Sleep is a rather controversial subject nowadays. Some specialists say that sleeping less makes you inefficient, others say that it doesn’t affect you that much, some insist that you need those 8 hours every day and others say you need a little bit more. Now a new study emerges which concluded that sleeping six hours every night or less can get you a free cold.
While this bring further evidence that sleep is a very important aspect of humans’ lifestyle, it also adds some more information into an ever-growing and uncertain field. The study’s results were published in the US journal Sleep.
We are very well aware of the fact that sleep can cause some negative features in our body: feeling tired is like a burden that makes your back or your eyes feel heavy, you can get clumsy and you lose attention easily. Now it seems that it makes us more vulnerable to catching a cold. Thus, we can conclude that it weakens our immunity system.
The lead author of the study was Aric Prather, an assistant professor within the University on California, and he was kind enough to explain how the lack of sleep “goes beyond feeling groggy or irritable”. Professor Prather also mentioned that “not getting enough sleep affects your physical health” which confirms the hypothesis that sleep deprivation weakens the immunity system.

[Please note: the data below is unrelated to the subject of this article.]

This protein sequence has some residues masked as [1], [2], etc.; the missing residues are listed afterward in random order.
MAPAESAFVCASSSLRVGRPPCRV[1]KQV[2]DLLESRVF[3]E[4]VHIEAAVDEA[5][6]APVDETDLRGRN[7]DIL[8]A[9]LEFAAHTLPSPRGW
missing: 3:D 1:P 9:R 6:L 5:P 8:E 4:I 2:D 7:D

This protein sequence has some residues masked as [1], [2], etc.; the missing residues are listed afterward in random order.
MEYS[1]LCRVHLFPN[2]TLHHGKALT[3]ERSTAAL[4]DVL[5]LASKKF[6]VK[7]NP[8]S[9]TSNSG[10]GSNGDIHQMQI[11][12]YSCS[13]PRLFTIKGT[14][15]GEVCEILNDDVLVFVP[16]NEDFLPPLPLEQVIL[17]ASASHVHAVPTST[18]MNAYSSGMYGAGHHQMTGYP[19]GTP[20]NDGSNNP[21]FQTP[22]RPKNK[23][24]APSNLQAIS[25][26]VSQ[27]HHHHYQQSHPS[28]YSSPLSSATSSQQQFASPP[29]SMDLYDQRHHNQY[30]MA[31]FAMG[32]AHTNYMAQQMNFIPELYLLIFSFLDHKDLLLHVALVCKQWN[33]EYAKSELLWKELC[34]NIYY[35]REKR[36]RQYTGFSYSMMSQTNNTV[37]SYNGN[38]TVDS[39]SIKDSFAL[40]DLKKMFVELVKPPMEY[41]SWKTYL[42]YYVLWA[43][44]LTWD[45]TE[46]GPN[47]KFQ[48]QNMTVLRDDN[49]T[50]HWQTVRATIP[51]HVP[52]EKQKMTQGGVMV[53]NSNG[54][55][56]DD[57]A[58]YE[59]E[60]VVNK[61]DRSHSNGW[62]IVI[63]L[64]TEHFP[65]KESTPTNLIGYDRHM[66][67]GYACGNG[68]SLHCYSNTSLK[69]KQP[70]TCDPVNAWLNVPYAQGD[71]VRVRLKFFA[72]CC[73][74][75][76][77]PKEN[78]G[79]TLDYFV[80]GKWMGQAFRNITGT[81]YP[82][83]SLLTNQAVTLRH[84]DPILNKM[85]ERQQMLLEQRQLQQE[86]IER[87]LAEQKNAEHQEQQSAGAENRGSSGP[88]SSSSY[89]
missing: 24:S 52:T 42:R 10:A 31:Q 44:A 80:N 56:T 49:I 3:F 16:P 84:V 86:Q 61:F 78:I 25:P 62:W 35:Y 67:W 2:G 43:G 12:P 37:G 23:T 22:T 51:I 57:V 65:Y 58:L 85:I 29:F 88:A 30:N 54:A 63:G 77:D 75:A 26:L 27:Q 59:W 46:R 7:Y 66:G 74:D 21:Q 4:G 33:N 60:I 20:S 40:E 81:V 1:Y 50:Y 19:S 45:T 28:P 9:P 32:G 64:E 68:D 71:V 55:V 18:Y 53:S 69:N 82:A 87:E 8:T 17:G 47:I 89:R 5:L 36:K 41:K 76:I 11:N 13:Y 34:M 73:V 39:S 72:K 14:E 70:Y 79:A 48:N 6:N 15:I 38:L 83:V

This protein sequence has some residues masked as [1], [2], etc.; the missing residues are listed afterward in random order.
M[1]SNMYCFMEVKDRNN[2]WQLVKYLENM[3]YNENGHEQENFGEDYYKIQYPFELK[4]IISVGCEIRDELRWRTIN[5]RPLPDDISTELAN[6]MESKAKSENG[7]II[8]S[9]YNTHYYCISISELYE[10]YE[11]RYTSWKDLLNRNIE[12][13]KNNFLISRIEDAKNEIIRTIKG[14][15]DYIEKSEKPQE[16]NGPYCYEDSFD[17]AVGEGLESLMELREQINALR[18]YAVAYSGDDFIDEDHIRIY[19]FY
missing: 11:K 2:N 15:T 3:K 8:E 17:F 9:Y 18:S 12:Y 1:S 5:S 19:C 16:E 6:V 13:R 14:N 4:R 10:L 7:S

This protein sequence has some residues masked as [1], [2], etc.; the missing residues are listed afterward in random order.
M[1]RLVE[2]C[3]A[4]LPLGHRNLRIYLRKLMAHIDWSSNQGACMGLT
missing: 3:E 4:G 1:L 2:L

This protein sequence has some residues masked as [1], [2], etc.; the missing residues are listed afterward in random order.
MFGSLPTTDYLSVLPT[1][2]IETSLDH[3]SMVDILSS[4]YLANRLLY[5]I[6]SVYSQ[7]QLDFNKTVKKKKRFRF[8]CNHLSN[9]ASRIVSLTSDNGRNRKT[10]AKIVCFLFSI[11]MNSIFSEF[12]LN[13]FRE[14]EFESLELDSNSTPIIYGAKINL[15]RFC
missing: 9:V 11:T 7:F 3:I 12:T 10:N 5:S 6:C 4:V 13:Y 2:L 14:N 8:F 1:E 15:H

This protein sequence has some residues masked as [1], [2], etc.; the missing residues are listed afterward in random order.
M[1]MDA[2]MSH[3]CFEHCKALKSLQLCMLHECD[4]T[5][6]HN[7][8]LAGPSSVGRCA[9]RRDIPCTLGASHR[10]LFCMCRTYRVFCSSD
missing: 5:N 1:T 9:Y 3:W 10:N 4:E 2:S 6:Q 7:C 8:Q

The study involved the surveillance of 164 participants over the course of two months. They were regularly screened in order to establish the basic variables: alcohol and cigarette use, temperament and stress. Their sleep pattern was tracked via a specialized sensor which measured exactly how much they slept and the quality of their sleep every day.
Afterwards, the participants were moved to a hotel, where they had the cold virus administered to them. They were kept under surveillance for another week, mucus samples being collected every day so that researchers could keep track of their health.
The result was expected: the participants who slept 6 hours or less every night were diagnosed with a 4.2 percent more chance to catch a cold than the ones who slept for seven hours or more. The chances were rising the less people slept. It was also concluded that those who slept 5 hours or less had an increased 0.3 percent chance to get sick than those who slept six.
So it looks like we need to give ourselves a little more sleeping time if we want to stay healthy. At least until some other specialists will claim that sleeping 6 hours a night will give you more focus at work.
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